Detroit Diesel Corp. announced that it has surpassed seven million miles of demonstrated testing on its BlueTec selective catalytic reduction (SCR) technology. BlueTec SCR was selected by Detroit Diesel in 2005 to meet the U.S. Environmental Protection Agency’s 2010 emissions standards for heavy-duty trucks.
“We started our engineering development and validation activities several years ago to optimize BlueTec SCR for the 2010 North American market,” says David Siler, director of marketing for Redford, Mich.-based Detroit Diesel Corp. “We are excited about how successful we’ve been in our validation program, and we feel our customers will benefit from this positive experience.”
BlueTec SCR will incorporate the performance of Detroit Diesel’s recently introduced DD15 and DD13 engines, the ACRS common rail fuel system, a diesel particulate filter already in use today, and a SCR NOx aftertreatment system that utilizes diesel exhaust fluid (DEF), commonly known as urea.
Detroit Diesel says its extensive validation testing isn’t complete, and that its reliability test vehicle fleet is expanding monthly and will continue to log millions of miles prior to production launch in January 2010. Detroit Diesel says it also has conducted several rounds of vehicle validation testing under extreme operating and environmental conditions that may be experienced by the end-user, such as below-zero winter conditions in northern climates, as well as temperatures above 120 degrees in the desert regions of Arizona, Nevada and California.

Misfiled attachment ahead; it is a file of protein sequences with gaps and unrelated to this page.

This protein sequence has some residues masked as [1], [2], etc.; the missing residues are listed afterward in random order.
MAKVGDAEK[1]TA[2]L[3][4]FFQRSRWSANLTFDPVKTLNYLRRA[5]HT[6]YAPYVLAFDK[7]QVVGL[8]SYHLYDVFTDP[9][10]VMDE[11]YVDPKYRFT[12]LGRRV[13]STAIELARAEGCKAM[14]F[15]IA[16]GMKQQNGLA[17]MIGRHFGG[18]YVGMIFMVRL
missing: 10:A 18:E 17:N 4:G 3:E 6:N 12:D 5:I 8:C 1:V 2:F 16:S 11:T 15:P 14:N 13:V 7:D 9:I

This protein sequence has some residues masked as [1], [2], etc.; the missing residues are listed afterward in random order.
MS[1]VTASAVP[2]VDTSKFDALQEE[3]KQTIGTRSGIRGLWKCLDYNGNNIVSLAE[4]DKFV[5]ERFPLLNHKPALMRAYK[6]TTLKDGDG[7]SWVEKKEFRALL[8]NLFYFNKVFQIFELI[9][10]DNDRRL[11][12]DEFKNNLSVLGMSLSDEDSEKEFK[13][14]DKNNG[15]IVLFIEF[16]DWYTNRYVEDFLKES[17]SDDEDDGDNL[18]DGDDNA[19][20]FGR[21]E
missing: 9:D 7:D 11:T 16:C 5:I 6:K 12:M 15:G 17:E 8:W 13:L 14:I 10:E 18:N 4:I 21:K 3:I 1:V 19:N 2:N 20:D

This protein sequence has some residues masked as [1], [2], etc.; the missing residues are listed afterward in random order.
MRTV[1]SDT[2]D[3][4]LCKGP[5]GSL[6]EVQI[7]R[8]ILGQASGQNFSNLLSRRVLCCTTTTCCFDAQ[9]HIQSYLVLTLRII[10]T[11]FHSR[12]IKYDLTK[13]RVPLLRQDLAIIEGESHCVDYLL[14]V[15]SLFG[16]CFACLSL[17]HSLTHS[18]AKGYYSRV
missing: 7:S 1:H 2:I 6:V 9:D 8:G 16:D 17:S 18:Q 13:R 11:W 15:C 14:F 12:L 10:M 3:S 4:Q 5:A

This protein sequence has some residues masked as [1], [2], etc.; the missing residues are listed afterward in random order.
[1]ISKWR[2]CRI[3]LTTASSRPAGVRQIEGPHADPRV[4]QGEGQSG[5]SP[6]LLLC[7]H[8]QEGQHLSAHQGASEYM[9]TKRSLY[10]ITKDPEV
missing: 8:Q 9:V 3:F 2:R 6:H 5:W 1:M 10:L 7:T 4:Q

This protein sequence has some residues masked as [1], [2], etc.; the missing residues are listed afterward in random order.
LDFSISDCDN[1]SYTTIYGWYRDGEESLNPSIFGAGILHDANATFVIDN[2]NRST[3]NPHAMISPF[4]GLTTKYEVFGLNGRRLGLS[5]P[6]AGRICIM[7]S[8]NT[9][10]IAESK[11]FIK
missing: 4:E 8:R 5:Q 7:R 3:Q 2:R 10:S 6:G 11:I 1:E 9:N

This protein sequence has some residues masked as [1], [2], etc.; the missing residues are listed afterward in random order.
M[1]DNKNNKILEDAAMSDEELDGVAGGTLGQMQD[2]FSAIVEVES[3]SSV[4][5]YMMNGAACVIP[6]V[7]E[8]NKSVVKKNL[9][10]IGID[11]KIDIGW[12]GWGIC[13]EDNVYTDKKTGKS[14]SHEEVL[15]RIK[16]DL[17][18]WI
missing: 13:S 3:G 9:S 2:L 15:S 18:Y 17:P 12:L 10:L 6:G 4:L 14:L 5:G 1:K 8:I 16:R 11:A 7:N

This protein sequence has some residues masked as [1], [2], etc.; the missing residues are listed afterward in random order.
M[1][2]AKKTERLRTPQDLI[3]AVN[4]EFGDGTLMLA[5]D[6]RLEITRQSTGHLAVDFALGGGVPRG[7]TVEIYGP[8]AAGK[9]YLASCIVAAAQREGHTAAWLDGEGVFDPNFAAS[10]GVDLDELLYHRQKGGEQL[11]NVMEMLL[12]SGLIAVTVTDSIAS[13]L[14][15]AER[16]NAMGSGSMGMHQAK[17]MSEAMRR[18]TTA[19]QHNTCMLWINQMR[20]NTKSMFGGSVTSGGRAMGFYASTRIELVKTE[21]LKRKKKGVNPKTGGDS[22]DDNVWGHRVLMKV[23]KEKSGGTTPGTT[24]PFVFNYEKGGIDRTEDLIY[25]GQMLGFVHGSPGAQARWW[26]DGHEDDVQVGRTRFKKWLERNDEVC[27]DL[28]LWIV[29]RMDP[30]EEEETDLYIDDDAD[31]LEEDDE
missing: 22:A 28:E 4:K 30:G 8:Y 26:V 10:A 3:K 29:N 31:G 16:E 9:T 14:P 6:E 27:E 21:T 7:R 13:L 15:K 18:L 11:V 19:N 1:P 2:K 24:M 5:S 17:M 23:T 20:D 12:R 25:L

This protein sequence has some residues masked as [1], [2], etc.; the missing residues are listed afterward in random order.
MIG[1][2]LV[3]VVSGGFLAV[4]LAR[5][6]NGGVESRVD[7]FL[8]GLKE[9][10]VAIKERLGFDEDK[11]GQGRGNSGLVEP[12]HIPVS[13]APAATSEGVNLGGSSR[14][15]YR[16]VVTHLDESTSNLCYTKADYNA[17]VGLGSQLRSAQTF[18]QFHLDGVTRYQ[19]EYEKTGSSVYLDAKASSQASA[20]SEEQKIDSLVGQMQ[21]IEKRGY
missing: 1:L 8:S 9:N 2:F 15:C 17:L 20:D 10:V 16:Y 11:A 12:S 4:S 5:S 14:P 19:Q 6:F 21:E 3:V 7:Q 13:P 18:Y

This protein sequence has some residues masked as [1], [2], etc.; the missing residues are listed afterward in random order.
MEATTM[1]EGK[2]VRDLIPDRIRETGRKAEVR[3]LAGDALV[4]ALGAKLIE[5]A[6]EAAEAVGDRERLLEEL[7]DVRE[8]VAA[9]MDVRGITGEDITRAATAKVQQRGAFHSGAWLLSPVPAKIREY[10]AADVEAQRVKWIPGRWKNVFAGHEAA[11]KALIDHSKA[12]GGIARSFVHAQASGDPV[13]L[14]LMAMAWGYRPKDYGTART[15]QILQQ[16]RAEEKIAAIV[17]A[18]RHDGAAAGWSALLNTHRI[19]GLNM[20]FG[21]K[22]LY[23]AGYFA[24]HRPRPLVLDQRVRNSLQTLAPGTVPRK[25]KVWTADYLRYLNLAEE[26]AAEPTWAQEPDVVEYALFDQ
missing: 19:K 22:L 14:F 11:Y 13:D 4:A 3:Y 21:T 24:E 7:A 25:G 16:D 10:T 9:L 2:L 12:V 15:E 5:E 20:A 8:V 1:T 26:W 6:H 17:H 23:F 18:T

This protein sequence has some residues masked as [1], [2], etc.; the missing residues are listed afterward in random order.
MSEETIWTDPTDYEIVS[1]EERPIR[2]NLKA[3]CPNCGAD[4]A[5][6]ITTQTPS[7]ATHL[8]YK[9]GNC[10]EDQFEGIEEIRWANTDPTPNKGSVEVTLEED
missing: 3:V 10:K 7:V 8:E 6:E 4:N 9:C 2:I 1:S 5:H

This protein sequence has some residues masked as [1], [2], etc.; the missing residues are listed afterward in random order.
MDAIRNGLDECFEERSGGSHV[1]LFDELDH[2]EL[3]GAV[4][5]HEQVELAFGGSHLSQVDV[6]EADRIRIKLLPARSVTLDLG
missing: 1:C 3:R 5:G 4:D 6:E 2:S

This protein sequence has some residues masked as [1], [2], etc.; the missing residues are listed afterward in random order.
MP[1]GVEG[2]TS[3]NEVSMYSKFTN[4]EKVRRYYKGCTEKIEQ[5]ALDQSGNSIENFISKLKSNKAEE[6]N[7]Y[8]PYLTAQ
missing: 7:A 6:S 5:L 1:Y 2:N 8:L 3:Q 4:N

“We have leveraged our relationship with Daimler Trucks North America by jointly conducting our design, packaging and validation testing activities,” says Rakesh Aneja, Detroit Diesel’s 2010 program manager. “This ensures that the vehicle is optimized as an integrated system with respect to lifecycle cost, including fuel economy, durability and reliability.”
Daimler says its BlueTec System is modular and will be adaptable for use in vocational applications, buses and RVs, as well as hybrids and biodiesel powered trucks. Daimler says that since adapting the technology in early 2005, it has delivered more than 200,000 trucks and buses around the world utilizing BlueTec SCR.
“We’re slowly seeing the rest of the North American truck and engine market begin to understand the same benefits we saw several years ago as they reverse course in favor of SCR technology to competitively meet the EPA 2010 emissions targets,” Siler says. “It was only a matter of time before customers would demand not only improved fuel economy, but also clean emissions. In fact, nearly 100 percent of all big bore engines in production today for the U.S. and Canada that will be manufactured after Jan. 1, 2010, will utilize SCR technology.”